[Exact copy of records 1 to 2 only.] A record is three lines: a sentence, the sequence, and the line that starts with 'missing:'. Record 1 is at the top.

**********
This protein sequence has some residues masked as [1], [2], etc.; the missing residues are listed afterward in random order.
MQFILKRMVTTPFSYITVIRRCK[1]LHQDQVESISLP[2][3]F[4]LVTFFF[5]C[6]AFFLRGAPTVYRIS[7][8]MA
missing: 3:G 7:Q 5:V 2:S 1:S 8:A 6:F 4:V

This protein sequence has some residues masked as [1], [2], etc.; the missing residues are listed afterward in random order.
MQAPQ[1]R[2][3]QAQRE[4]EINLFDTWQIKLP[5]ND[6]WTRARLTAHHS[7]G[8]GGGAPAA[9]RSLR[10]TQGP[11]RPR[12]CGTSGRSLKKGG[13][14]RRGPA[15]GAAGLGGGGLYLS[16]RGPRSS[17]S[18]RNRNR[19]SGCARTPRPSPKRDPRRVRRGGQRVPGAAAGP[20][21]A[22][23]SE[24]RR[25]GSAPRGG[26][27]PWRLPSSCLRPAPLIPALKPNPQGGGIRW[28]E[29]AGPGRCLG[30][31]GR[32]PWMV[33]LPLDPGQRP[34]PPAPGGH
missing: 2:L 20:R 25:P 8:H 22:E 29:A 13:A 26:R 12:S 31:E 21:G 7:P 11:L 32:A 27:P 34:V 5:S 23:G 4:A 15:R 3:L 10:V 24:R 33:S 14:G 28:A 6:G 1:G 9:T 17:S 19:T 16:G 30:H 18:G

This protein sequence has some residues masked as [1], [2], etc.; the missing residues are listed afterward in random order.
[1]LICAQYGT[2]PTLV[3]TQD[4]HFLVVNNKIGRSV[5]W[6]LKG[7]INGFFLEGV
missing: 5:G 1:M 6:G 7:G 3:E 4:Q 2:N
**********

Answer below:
This protein sequence has some residues masked as [1], [2], etc.; the missing residues are listed afterward in random order.
MQFILKRMVTTPFSYITVIRRCK[1]LHQDQVESISLP[2][3]F[4]LVTFFF[5]C[6]AFFLRGAPTVYRIS[7][8]MA
missing: 3:G 7:Q 5:V 2:S 1:S 8:A 6:F 4:V

This protein sequence has some residues masked as [1], [2], etc.; the missing residues are listed afterward in random order.
MQAPQ[1]R[2][3]QAQRE[4]EINLFDTWQIKLP[5]ND[6]WTRARLTAHHS[7]G[8]GGGAPAA[9]RSLR[10]TQGP[11]RPR[12]CGTSGRSLKKGG[13][14]RRGPA[15]GAAGLGGGGLYLS[16]RGPRSS[17]S[18]RNRNR[19]SGCARTPRPSPKRDPRRVRRGGQRVPGAAAGP[20][21]A[22][23]SE[24]RR[25]GSAPRGG[26][27]PWRLPSSCLRPAPLIPALKPNPQGGGIRW[28]E[29]AGPGRCLG[30][31]GR[32]PWMV[33]LPLDPGQRP[34]PPAPGGH
missing: 2:L 20:R 25:P 8:H 22:E 29:A 13:A 26:R 12:S 31:E 21:G 7:P 11:L 32:A 27:P 34:V 5:S 23:G 4:A 15:R 3:L 10:V 24:R 33:S 14:G 28:A 6:G 1:G 9:T 17:S 19:T 16:G 30:H 18:G